Mayor Marion S. Barry will name a District commissioner of education by the end of January to act as a liaison between the mayor's office and the city's public school systems -- the University of the District of Columbia and other city agencies that deal with education, the mayor's press secretary said yesterday.

Florence Tate, the press aide, said naming ot the commissioner will be the new mayor's first response to recommendations made by his transition team's Public Education Task Force.

%according to the task force's recommendations the education commissioner would oversee a new Office of Education in the mayor's office. Tate said Barry has not yet decided whether to establish the office.

As described by the task force report, the Office of Education would "act as an umbrella body for coordinating education efforts and policy at all levels... the proposed office shall undertake research analysis and policy formulation... to facilitate improved education..."

During his campaign Barry repeatedly stressed that upgrading the quality of the city's troubled public schools would be a major concern of his administration

The task force has also made these other recommendation to the mayor:

That Barry create a majoral task force on education "to undertake an intensive, fact-finding survey of education in the District and make recommendations to the mayor within 100 deas."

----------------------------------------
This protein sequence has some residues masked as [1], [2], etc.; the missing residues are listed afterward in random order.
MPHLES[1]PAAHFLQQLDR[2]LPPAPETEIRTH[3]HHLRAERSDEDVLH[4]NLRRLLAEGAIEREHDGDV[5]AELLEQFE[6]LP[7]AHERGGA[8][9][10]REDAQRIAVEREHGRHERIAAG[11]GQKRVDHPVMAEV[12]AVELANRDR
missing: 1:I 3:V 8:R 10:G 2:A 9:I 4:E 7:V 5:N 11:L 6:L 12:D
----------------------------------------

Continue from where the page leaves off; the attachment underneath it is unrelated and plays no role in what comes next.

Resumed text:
That Barry urge the city school board to begin a system of "teacher classification and pay based on classroom performance rater that longevity and college credits." The task force said such that nepotism and cronyism are strong forces in the D.C. school system..."

That the mayor create an Office of Early Childhood Development."This office will be responsible for establishing a systematic delivery of day care services."

And the task force report urges the mayor to begin a "public education campaign to raise the cosnsciousness of D.C. parents to the need to increase teacher and student time in the classroom. Our children receive a full hour less per day of instructional time than the U.S. average."

That said Barry has yet to review the full repor but he has decided to name a commissioner of education. Tate said Barry has chosen a person for the post but she said no announcement will be made until the end of the month.

Tuesday night at a community school board meeting, school board member Barbara Lett Simmons said she is watching Barry to see if he will live up to the promises he has made on education.

"I intend to hold that administration's feet to the fire for statements during the last three days," said Simmons who has attended an inaugural luncheon for Barry earlier that day. "He had to say some of the things he said during the campaign but he didn't have to make any promises now... I hope he isn't going to dictate to the board, the superintendent or principals but he can hand over some money."

Yesterday D.C. School Superintendent Vicent E. Reed said he attended an organizational meeting of the mayor's chief administrators this week but questions, about education in the city were not addressed. Reed said Barry plans to meet with him and the school board soon.

"I expect this administration ot be more responsive to the needs of the public schools," said Reed who has not seen the task forcehs recommendations to Barry.